1. Having greater or the greatest weight, quantity, importance or force.
    Synonyms: dominant, overriding, predominant
    The judge gave preponderant weight to the physical evidence.
    Women continue to play a preponderant role in caregiving.
    • 1666, Robert Boyle, Hydrostatical Paradoxes, Oxford: Richard Davis, Paradox I, p. 28,
      […] if the Oyle and Water being in an Aequilibrium, you gently lift up the Pipe, […] the depth of the water being lessend, the oyle in the Pipe will grow praeponderant, and therefore will fall out in Drops or Globuls, which by the greater Specifick Gravity of the water, will be buoy’d up to the Top of the Liquor, and there flote:
    • 1767, George Canning, “Anti-Lucretius” in Poems, London: for the author, p. 281,
      Behold the balanc’d Scales suspended stand,
      Neither a jot inclin’d to either hand:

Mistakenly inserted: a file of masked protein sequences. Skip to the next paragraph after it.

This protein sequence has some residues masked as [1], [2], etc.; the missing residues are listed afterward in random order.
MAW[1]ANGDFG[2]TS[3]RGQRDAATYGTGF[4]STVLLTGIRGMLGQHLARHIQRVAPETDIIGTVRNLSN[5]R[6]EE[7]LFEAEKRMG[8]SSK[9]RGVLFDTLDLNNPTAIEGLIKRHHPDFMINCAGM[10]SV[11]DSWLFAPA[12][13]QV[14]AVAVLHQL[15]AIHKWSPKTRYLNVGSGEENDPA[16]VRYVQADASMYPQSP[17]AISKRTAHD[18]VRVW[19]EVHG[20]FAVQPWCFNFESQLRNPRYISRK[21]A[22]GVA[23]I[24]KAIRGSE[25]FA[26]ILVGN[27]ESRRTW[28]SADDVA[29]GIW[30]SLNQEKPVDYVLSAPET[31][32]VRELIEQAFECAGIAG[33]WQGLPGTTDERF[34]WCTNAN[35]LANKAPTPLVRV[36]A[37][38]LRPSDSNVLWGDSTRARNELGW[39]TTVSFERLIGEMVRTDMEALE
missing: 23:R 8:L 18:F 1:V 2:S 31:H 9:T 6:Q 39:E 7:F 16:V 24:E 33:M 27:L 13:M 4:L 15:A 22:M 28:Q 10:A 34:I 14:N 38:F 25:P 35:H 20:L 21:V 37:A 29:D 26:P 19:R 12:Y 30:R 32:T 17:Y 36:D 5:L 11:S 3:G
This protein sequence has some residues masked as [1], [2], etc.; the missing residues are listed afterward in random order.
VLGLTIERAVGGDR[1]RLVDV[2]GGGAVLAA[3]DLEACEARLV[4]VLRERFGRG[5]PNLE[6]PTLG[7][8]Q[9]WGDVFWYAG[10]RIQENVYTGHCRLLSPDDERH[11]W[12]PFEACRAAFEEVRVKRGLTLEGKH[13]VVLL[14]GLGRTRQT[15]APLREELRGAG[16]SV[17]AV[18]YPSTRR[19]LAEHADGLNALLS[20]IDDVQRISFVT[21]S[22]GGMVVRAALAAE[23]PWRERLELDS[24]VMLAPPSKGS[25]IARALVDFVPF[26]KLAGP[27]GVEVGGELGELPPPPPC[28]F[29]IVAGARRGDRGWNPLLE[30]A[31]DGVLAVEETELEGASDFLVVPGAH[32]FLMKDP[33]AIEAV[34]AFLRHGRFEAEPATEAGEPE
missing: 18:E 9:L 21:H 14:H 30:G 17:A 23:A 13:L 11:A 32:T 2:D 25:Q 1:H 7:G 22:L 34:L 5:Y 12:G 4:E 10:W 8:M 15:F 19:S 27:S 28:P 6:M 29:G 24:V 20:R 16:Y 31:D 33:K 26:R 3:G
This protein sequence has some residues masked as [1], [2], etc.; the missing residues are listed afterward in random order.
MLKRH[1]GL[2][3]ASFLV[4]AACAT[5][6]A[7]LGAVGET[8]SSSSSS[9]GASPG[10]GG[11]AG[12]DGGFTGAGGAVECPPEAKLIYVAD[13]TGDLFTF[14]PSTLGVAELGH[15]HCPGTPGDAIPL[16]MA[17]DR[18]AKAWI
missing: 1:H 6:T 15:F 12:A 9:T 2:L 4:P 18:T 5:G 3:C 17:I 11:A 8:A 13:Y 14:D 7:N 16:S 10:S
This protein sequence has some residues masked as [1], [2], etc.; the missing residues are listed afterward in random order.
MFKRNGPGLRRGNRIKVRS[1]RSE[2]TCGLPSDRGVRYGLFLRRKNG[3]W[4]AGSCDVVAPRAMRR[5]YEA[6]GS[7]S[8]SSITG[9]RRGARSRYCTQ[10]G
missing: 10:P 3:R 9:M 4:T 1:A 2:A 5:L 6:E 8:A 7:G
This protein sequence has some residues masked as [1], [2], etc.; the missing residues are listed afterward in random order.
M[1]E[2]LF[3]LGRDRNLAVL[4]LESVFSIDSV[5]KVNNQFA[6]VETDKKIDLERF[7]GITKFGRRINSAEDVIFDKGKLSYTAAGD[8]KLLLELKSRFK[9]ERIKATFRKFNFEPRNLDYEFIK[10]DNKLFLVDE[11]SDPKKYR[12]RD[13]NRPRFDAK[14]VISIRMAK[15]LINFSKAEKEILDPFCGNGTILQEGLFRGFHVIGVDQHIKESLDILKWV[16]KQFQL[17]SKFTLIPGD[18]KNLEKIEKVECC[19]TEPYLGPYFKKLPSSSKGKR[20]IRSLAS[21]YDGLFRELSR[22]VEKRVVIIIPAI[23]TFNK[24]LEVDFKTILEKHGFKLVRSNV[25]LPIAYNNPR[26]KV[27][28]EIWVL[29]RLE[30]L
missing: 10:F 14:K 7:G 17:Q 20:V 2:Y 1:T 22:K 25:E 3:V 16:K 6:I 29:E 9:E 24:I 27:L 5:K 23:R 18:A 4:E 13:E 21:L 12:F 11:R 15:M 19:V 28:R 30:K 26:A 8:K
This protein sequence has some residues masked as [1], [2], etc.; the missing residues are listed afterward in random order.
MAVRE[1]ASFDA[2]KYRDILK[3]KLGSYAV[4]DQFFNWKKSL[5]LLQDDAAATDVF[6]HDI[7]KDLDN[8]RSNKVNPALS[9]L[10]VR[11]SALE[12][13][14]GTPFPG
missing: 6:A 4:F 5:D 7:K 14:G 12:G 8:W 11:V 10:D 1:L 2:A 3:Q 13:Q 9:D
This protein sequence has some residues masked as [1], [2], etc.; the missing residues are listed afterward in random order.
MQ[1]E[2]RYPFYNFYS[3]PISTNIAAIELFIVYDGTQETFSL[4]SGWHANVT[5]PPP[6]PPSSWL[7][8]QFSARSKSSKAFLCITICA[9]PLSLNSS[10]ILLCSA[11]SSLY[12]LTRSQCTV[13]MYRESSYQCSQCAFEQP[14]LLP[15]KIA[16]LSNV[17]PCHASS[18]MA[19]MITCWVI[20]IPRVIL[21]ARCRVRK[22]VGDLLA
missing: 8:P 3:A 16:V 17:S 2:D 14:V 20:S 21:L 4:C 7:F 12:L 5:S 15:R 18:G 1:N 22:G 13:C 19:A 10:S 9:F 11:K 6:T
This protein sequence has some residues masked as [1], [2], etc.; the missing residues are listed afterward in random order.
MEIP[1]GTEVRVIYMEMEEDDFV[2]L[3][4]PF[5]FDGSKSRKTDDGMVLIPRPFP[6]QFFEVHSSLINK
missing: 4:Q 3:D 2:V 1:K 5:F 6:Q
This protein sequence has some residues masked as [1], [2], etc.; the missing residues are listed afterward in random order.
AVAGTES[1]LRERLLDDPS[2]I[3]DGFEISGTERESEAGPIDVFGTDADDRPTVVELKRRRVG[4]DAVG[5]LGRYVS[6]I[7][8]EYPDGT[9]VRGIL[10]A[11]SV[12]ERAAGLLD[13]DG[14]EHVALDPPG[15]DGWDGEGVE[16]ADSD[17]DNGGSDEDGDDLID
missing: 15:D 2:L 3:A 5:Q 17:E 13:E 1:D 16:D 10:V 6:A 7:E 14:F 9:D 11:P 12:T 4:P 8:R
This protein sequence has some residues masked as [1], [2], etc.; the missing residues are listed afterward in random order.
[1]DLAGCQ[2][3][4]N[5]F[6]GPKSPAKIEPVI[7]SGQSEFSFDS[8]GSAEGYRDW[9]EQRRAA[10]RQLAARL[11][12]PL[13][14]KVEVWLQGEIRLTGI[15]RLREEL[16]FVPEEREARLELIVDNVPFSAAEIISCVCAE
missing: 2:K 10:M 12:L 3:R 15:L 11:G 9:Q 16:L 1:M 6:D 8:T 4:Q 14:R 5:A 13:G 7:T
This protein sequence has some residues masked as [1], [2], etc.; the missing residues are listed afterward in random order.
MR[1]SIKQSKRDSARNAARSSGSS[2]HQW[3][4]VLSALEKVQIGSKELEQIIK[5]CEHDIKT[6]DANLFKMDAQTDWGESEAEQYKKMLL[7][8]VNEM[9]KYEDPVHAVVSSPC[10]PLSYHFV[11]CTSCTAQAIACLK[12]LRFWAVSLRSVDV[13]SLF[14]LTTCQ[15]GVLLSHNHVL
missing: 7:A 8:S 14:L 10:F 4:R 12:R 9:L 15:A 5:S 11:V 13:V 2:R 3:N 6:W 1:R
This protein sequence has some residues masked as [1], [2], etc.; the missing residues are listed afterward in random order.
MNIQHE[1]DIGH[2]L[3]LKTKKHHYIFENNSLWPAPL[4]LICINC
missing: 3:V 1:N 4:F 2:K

But place the smallest grain of weight in one,
      Straight the fraternal equipoise is gone;
      The loaded scale, preponderant, downward flies,
      Drags down the chain, and makes it’s [sic] partner rise.
    • 1832, Thomas De Quincey, Klosterheim: or, The Masque, London: T. Cadell, Chapter 7, pp. 109-110,
      For the present, however, the Swedes were the preponderant party in the neighbourhood; they had fortified the chateau of Falkenberg, and made it a very strong military post;
    • 1936, Olaf Stapledon, Odd John, New York: Galaxy Publishing, Chapter 20, p. 136,
      The place was much like any ordinary lab., crowded with jars, test-tubes, retorts and so on. It evidently served for work on both the physical and the biological sciences, but the biological was preponderant.
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